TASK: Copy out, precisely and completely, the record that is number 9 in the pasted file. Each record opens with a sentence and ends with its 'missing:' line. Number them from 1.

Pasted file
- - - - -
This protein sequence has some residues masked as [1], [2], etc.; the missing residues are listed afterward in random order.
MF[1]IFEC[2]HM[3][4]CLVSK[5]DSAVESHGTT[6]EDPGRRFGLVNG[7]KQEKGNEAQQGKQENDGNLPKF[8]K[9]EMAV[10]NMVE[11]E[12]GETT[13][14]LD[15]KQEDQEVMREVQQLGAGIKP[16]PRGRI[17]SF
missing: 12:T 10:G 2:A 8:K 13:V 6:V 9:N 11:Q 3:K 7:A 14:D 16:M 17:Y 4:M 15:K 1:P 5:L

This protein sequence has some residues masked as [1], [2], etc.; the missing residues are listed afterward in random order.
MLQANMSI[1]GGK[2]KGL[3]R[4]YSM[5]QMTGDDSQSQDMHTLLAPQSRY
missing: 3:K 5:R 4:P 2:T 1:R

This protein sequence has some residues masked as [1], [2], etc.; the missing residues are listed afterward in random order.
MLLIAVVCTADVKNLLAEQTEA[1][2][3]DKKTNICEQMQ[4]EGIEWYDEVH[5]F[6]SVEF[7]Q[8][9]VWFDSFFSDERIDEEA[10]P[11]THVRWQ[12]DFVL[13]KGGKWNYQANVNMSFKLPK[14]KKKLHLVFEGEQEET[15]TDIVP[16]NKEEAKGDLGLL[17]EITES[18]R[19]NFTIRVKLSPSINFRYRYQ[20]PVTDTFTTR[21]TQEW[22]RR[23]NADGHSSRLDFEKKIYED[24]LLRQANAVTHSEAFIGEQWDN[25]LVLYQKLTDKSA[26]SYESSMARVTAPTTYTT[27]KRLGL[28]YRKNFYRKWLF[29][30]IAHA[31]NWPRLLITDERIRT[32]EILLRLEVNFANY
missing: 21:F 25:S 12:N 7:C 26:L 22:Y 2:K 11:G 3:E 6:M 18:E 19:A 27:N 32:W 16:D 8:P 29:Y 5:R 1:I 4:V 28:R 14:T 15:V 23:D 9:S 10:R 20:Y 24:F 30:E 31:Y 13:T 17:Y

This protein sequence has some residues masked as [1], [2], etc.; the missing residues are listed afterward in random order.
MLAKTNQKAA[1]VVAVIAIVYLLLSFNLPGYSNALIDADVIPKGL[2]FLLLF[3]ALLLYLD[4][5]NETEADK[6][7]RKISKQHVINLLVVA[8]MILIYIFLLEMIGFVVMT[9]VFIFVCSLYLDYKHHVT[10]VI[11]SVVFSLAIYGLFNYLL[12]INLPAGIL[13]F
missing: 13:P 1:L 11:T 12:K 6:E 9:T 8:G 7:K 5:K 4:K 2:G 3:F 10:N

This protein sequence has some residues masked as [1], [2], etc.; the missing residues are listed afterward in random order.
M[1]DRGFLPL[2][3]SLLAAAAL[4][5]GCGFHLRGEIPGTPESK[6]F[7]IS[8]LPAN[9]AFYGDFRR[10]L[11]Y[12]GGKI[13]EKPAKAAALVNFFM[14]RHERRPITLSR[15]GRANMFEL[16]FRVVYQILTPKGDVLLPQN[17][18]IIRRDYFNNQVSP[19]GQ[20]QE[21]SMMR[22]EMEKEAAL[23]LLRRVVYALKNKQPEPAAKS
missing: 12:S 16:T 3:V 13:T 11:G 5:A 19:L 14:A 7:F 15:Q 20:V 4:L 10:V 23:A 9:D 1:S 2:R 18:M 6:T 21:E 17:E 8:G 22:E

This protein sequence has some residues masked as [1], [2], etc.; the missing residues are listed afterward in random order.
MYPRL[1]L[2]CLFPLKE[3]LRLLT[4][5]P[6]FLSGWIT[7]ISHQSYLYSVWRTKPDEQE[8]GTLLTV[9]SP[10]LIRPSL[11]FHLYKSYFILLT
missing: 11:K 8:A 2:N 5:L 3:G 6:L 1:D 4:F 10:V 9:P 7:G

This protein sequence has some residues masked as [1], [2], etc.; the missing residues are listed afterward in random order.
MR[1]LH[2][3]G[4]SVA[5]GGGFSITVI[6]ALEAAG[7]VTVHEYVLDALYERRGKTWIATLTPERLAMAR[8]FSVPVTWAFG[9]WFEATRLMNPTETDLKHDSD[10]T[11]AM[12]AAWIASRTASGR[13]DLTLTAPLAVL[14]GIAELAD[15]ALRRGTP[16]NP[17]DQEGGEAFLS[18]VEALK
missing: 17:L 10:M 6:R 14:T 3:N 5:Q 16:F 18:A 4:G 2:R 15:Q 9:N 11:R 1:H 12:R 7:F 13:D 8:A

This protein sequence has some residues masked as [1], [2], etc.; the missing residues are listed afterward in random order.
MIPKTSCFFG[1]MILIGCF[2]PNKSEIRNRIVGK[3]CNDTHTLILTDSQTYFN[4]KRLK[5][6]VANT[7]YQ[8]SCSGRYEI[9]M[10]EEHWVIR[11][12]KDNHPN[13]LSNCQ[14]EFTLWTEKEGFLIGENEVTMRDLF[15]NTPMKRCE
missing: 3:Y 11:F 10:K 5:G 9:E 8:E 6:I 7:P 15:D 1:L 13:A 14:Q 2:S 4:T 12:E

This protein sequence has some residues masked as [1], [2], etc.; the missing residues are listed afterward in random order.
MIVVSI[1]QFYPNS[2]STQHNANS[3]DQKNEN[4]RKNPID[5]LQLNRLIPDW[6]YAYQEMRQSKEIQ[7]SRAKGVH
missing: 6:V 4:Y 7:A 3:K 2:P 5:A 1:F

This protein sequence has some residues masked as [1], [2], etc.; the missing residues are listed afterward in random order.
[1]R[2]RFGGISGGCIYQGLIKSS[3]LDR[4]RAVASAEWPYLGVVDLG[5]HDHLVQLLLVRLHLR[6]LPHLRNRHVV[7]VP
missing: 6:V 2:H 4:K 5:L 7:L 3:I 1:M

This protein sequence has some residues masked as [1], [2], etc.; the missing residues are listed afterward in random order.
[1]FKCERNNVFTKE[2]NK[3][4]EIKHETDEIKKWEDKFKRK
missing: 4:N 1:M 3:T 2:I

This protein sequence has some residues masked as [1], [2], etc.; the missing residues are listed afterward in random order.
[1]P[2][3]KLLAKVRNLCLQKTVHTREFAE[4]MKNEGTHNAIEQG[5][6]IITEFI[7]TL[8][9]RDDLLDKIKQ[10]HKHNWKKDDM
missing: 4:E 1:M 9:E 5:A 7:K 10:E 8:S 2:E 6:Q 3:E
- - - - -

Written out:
This protein sequence has some residues masked as [1], [2], etc.; the missing residues are listed afterward in random order.
MIVVSI[1]QFYPNS[2]STQHNANS[3]DQKNEN[4]RKNPID[5]LQLNRLIPDW[6]YAYQEMRQSKEIQ[7]SRAKGVH
missing: 6:V 4:Y 7:A 3:K 2:P 5:A 1:F